Port Sudan protests: Authorities tighten grip on thirsty city
Riot police and security forces have tightened their grip on protesters in Port Sudan, whom have staged demonstrations against the ongoing water and power shortage in the city for seven days in a row.
Speaking to Radio Dabanga, journalist Amin Sinada said that members of the security apparatus arrested activist Esmat Abdo from Hadal market on Sunday. The arrest took place against the backdrop of protests that took place at El Thawra market.
“The security troops entered a number of houses of activists in various districts of the city, causing fear among their families.” Sinada explained that this action came within the framework of security measurements which Port Sudan locality has activated to curb the ongoing protests.
The Sudanese Security Service (NISS) arrested a number of youths in the market of Port Sudan at the scene of a street protest, including Esmat Abdelshafi who is a member of the Independent Students Congress. The arrest was reported by the opposition’s Sudanese Congress Party (SCP).
Sina said that the drinking water shortage has continued. “It's at a dangerous level now and prompted authorities to distribute a limited number of water tanks. These will be handed out for free in the districts that have witnessed the most demonstrations, in an attempt to calm down the residents.”
The journalist added that he does not expect this measure to solve the problem. “It creates a larger problem for residents to obtain a small amount of water, which is not enough for everyone.”
Scramble for water
A woman died on Sunday June 10 when people in Sennar state scrambled for drinking water at the water station in El Mazmum. An electricity pole was pushed over in the crush, and fell into the water, electrocuting the woman to death.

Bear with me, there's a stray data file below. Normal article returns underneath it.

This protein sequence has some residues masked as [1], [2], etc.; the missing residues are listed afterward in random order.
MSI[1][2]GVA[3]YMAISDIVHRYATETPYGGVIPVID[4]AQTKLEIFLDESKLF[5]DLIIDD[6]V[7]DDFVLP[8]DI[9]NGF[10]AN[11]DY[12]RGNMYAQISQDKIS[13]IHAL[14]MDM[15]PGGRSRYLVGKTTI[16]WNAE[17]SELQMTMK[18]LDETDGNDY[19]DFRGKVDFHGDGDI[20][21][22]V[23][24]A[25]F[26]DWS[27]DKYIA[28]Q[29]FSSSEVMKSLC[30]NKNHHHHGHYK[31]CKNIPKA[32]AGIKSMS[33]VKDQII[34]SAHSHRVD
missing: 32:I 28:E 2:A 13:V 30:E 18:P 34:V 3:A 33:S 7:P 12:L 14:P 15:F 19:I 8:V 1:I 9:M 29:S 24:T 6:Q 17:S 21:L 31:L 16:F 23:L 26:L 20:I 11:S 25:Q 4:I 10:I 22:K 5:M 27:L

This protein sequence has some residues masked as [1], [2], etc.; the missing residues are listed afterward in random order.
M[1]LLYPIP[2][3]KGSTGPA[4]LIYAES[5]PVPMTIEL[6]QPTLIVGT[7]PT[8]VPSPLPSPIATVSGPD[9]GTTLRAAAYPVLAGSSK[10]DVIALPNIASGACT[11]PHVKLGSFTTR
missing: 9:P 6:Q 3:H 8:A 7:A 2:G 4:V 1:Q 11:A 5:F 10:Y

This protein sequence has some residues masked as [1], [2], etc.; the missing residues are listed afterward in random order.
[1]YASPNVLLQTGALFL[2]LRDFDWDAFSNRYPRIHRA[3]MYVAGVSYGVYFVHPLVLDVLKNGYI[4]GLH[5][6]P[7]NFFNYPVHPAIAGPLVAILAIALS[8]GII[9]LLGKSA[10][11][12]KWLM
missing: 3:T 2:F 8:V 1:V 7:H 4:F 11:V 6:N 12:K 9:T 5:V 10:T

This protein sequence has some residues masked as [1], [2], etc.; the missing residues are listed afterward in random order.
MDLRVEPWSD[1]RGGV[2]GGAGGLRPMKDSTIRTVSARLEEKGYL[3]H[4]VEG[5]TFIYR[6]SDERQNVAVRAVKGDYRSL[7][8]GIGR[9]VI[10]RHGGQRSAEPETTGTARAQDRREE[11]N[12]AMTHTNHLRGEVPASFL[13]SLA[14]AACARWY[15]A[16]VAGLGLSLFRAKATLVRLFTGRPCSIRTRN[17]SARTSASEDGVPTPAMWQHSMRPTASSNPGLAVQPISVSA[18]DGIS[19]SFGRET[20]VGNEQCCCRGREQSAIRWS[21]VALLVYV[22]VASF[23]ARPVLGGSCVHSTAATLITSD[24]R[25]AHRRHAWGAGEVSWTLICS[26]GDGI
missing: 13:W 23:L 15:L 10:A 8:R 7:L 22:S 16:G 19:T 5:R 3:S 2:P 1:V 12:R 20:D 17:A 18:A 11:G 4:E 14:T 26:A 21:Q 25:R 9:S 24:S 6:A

In Port Sudan intensity of demonstrations has decreased in the past days, yet the tension in the city remained. Amin Sinada: “Activists have started to mobilise people and stage protests in the city centre or in front of homes of officials.”
The deterioration of the drinking water shortage is most likely caused by a lack of rain this year and silt residue reducing the capacity of the water sources on which the city depends, the Arbaat reservoir. In addition to power cuts which have had a significant impact on pumps that pump up water into basins.
“The presence of farms and private institutions just outside of the city has also affected the Port Sudan’s share of water. Some farms and institutions take the largest share of water before the supply reaches Port Sudan,” according to Sinada.
The Sudanese Ministry of Water Resources has pledged to send water pumps to Port Sudan on board an airplane in an attempt to contain the popular protests over the water scarcity.
On Monday the ministry made its announcement. Five additional pumps would be sent along the airplane within 24 hours. Seven pumps had already been sent to the city. Meanwhile the ministry started to extend power lines for water stations.
A press statement read that the federal ministry joined efforts with the state government which has resulted in the rehabilitation of 26 wells. These are working efficiently so far and contribute to the provision of 28,000 cubic metres, according to the statement.
The ministry will allocate a special power line will for the Arbaat water reservoir, according to the Red Sea state government, and it will provide backup generators in the event of any sudden electricity outage.
Earlier this week, a journalist in the area reported that the power supply has been steadily flowing to Port Sudan, since the outbreak of protests. People in southern districts of Port Sudan staged demonstrations on Wednesday, the day after the first protest in Korea district. Police used tear gas against the crowd in Korea.
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